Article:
Earlier this week, clothing giant American Apparel filed for bankruptcy protection after a steady stream of declining sales, and the massive accumulation of debt. After a tumultuous relationship with former CEO and founder Dov Charney, the firm has decided to restructure their current assets in hopes to continue operating its 260 stores worldwide.

In the early-mid 2000s, American Apparel saw one of the quickest rises in retail history. The brand rested on the premise of providing basic-wear without the need for outsourcing & sweatshop labour, which struck a chord with customers looking for an alternative to traditional fast-fashion outlets.

However, the company’s altruism was difficult to maintain as a unique concept, with other retailers jumping on the bandwagon. H&M has continuously re-invested in their ‘Conscious Collections’, and have recently doubled-down on their efforts with the ‘Close the Loop’ campaign. Urban

Outfitters, which has been AA’s long-standing rival for accessory-seeking millennials, also provides clothing recycling programs and promotes ‘One-of-a-Kind Vintage’ programs. American Apparel saw strong business performance early on due to its use of vertical integration through its supply chain. By owning all of the steps in the process like manufacturing, American Apparel was able to avoid the profit margin applied by intermediate partners and pass on savings to the consumer. However in 2015, clothing with a sustainable edge sold through the web is able to outperform AA in, which has physical stores to maintain. Micro-brands like Killion have been able to provide sustainable basic-wear and siphon the web-savvy youth from American Apparel’s customer base.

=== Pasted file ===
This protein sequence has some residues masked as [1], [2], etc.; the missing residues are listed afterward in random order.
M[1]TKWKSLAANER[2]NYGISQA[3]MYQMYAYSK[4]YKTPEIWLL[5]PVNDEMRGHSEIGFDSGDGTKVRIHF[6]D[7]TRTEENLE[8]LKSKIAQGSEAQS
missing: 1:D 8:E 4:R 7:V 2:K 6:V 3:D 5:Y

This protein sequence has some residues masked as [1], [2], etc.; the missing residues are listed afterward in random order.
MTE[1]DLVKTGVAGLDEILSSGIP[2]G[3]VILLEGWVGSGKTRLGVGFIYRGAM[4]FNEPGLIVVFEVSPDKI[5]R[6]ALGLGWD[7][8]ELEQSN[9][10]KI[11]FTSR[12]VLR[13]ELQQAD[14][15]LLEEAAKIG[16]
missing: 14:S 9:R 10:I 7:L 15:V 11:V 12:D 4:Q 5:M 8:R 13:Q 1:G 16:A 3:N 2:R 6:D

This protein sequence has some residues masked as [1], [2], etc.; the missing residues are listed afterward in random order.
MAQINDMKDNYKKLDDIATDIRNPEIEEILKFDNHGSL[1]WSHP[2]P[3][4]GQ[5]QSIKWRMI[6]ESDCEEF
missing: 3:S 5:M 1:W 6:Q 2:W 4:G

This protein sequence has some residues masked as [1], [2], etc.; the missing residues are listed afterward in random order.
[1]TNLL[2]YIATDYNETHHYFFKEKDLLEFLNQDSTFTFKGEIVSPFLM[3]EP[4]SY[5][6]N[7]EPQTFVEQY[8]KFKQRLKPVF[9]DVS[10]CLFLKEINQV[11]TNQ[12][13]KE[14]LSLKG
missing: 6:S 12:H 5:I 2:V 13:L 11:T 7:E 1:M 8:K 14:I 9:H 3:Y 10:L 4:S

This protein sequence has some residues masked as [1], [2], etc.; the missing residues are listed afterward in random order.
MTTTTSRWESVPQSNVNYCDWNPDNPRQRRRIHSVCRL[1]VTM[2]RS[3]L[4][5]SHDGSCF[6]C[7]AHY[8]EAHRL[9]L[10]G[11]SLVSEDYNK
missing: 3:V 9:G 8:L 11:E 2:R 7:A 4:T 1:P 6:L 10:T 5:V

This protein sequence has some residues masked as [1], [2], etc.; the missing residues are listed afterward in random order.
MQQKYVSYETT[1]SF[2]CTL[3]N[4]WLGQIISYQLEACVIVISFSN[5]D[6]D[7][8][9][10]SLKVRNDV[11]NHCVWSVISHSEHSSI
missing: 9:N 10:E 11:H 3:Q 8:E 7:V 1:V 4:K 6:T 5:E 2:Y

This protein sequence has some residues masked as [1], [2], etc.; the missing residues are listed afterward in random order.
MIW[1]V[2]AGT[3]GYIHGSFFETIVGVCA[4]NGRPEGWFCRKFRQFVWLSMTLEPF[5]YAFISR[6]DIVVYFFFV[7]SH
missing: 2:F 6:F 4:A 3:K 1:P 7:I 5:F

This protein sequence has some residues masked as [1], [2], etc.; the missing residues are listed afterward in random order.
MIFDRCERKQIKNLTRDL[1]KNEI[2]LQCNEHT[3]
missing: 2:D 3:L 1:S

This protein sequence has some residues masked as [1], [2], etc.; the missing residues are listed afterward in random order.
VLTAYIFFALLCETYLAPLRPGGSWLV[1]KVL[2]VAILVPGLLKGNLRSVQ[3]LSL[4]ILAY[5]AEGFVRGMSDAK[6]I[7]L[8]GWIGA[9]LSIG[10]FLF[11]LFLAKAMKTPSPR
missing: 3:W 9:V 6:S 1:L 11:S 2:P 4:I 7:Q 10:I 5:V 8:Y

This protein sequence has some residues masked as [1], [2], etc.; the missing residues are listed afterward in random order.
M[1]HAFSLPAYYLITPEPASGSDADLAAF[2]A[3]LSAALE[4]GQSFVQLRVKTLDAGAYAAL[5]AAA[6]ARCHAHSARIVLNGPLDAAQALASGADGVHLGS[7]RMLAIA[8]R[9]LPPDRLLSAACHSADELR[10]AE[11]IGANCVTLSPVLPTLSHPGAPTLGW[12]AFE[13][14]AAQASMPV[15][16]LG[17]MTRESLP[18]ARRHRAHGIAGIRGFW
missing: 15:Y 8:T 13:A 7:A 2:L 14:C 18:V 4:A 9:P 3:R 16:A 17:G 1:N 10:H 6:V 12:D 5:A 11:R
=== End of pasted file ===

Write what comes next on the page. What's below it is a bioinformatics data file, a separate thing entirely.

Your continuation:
Even with the crippling debt and increased competition, the nail in the coffin for the brand came from its own founder. AA’s former CEO, Dov Charney, stood at the center of numerous scandals ranging from sexual harassment of employees to the failing of provocative ads. All in all, Dov’s failings mirrored those of his company. The number one rule in fashion is that there are no rules, but the business world isn’t as accepting.

By: Amit Kalra #TPGAmit


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  1. I’m loving Amit’s work The Prep Guy! Happy for you that you’re team is growing.

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